Oil Market Report: 11 August 2017

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  • New data for non-OECD countries for 2015 reduces global oil demand by an average 330 kb/d in 2015-2018. For 2017, growth has been revised up to 1.5 mb/d, with demand reaching 97.6 mb/d. In 2018, growth slows slightly to 1.4 mb/d when demand will be 99.0 mb/d. In 4Q18, demand will reach 100.1 mb/d.
  • In July, global oil supply increased by 520 kb/d versus June. It was the third consecutive monthly increase. Global supply is up 500 kb/d on a year ago.
  • Non-OPEC output is expected to expand by 0.7 mb/d in 2017 and 1.4 mb/d in 2018, including 0.6 mb/d and 1.0 mb/d, respectively, for the US. The ten non-OPEC countries cooperating with OPEC saw their compliance rate improve to 67% in July.
  • OPEC crude output rose by 230 kb/d in July to a 2017 high of 32.84 mb/d, led by a strong recovery in Libya. Output from the 12 members included in the output pact edged up, eroding the compliance rate to 75%, the lowest this year. Year-to-date compliance is 87%.
  • OECD industry stocks fell in June by 19.3 mb to 3 021 mb on strong refinery runs and oil product exports, but are still 219 mb above the five-year average. In 2Q17, global oil stocks drew by 0.5 mb/d, including 0.2 mb/d in the OECD. Provisional data shows further falls in July, including the largest monthly US crude stock draw for more than three years.
  • Benchmark crude prices rose by $1-2/bbl in July with higher crude demand from refiners and anticipated oil field maintenance. Sweet-sour spreads widened for the first time in four months. Strong demand and refinery outages in Europe boosted diesel and gasoline prices.
  • Refining throughput is expected to reach its annual peak in August, with runs at 81.4 mb/d. 3Q17 throughput is forecast to grow 0.9 mb/d y-o-y. Global refining activity will seasonally decline in September and October, before bouncing back in November.

All in it together?

The re-balancing of the oil market desired by the leading producers has been a stubborn process and it takes time for the numbers to confirm what many observers instinctively feel has already happened. Sure enough, new data suggests that in 2Q17 global stocks fell by 0.5 mb/d and preliminary data for July, particularly in the United States where stocks fell by 790 kb/d, is supportive. Even so, we must not forget that they are falling from a very great height in volume terms. At the end of 2Q17, OECD commercial stocks, which are the component of the global total for which we have the most visibility, stood at 3 021 million barrels, still more than 219 mb above the five-year average although they have now fallen below 2016 levels. As an exercise, if OECD stocks fell by 0.5 mb/d until the end of 1Q18 when the current output agreements expire they would still be about 60 mb above the five-year average.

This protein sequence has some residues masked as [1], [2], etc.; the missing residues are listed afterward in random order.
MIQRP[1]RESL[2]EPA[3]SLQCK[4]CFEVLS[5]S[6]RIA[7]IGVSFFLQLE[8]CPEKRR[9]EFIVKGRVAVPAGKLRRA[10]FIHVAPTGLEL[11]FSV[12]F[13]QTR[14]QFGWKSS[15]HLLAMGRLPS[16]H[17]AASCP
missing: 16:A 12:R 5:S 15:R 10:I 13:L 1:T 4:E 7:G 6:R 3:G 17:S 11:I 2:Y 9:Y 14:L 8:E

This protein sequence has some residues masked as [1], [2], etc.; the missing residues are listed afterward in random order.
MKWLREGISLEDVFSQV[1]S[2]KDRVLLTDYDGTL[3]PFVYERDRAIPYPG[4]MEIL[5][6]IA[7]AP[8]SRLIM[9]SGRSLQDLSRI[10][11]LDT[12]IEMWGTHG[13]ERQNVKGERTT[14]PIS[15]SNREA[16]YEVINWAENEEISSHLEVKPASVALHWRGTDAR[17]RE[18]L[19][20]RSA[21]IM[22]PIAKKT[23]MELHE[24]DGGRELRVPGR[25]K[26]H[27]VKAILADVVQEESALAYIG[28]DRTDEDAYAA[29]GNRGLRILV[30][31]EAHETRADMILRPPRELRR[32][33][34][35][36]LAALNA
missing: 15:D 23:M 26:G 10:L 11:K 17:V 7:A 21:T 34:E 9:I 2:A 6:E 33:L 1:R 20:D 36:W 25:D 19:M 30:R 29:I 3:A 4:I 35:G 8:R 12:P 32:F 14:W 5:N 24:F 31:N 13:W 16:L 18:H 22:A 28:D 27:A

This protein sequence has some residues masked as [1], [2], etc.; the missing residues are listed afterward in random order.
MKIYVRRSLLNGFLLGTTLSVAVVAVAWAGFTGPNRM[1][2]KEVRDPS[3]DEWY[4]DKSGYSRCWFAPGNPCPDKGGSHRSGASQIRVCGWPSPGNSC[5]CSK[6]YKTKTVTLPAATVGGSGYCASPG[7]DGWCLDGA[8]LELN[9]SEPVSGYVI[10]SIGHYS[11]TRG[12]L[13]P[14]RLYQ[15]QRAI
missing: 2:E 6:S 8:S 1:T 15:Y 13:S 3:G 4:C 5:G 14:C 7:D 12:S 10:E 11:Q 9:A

There would be more confidence that re-balancing is here to stay if some producers party to the output agreements were not, just as they are gaining the upper hand, showing signs of weakening their resolve. The compliance rate with OPEC's output cut fell again in July to a new low of 75% from June's revised figure of 77%. For those non-OPEC countries acting in support, their compliance rate in July was 67%. Together, the twenty-two countries are producing about 470 kb/d in excess of their commitment. Some of them are clearly determined that the output agreements will succeed: Saudi Arabia has indicated that export levels in August will fall to 6.6 mb/d, and, according to recent reports, it will cut customer allocations in September. Other countries currently have very low compliance rates, although this can change. In passing, we must note that the current situation in Venezuela is being monitored closely with respect to any market impact should oil production and exports fall significantly.

Producers should find encouragement from demand, which is growing year-on-year more strongly than first thought. Our growth estimate for 2017 has been increased to 1.5 mb/d, including very strong data for 2Q17 when demand increased by 1.8 mb/d. We also expect relatively strong demand growth for 2018 of 1.4 mb/d. From the producers' viewpoint, strong growth reduces the stocks overhang when expressed in terms of days of forward demand cover: perhaps this is a more relevant measure than simple volume. However, there is a sting in the tail because recently notified changes to historical data suggest that demand in some developing countries was overstated. We have accordingly reduced our estimate of non-OECD demand for 2015 by 0.2 mb/d and for 2016 by 0.4 mb/d. The impact of carrying this lower demand base into 2017 against unchanged supply numbers is that stock draws later in the year are likely to be lower than first thought.

Even so, this does not dilute the importance of the message that the market is re-balancing. Brent crude oil prices have recently stabilised above $50/bbl following a period a few weeks ago when, as we said in last month's Report, there was "waning confidence" in the market. If re-balancing is to be maintained, the producers that are committed to seeing the task through to March 2018 need to convince the market that they are in it together. It is not entirely clear that this is the case today.



  • This month's Report incorporates new annual data for 2015 for non-OECD countries. Compared to last month, the absolute level of demand and its seasonality have been significantly modified. By contrast, the annual growth in oil demand for 2017 and 2018 is only slightly changed. We forecast demand growth of approximately 1.5 mb/d in 2017 (or 1.6%), as global demand averages 97.6 mb/d.